Kurdish forces say they have driven ISIS out of the Syrian border city of Kobani after months of brutal fighting — the extremist group’s first major defeat since international scheming saved Yazidis trapped on Mount Sinjar. With help from the People’s Protection Unit (YPG) troops, refugees have begun to return to the city known by Arabs as Ayn al-Arab, and Kurdish flags have replaced black banners flying over the town.
The takeover was confirmed by local activists and by the U.K.-based Syrian Observatory for Human Rights, an NGO that has been monitoring the crisis, though small bands of ISIS fighters remain along the borders. By October, it almost seemed like ISIS would succeed in taking over the strategically located city, giving them control of a major crossing on the porous border with Turkey. But YPG units continued fighting, and, later that month, Turkey finally allowed Iraqi Kurds to cross through its territory to help out their Syrian brothers. Little by little, the international air strikes that had begun in September also began to add up, and ISIS backed down bit by bit.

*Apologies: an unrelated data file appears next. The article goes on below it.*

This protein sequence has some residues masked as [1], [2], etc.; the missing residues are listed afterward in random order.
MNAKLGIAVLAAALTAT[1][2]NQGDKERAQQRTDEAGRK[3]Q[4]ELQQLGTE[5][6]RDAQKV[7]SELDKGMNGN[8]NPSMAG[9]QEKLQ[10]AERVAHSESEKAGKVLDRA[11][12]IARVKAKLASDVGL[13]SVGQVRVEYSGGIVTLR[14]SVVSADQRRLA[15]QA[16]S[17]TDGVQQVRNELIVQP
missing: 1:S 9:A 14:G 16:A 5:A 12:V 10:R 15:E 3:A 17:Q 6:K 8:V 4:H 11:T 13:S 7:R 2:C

“I can see the YPG flag flying over Kobani. There are the sounds of jets flying above,” a Turkish Kurd named Tevfik Kanat told Reuters from the border. “People are dancing and singing, there are fireworks. Everyone feels a huge sense of relief.” While the YPG forces are making their way into the city, there are reports that some of the eastern neighborhoods that served as ISIS bases are booby-trapped with landmines, making them harder to access.
ISIS supporters reluctantly admitted a withdrawal on social media. But instead of dwelling on the Kurdish victory, they focused on the destruction the terrorist group left on its way out.
Meanwhile, it seems like President Obama’s strategy of arming other “moderate” rebels to fight ISIS is going to pieces. Unsurprisingly, the on-the-ground situation didn’t have neatly drawn lines separating the U.S.-backed forces from more unpalatable groups — and those formerly backed by the U.S. are saying that aid simply stopped coming, without the government properly explaining what was going on. The issue, the Daily Beast suggests, is that the rebels want to fight two enemies: ISIS, but also Syrian leader Bashar al-Assad.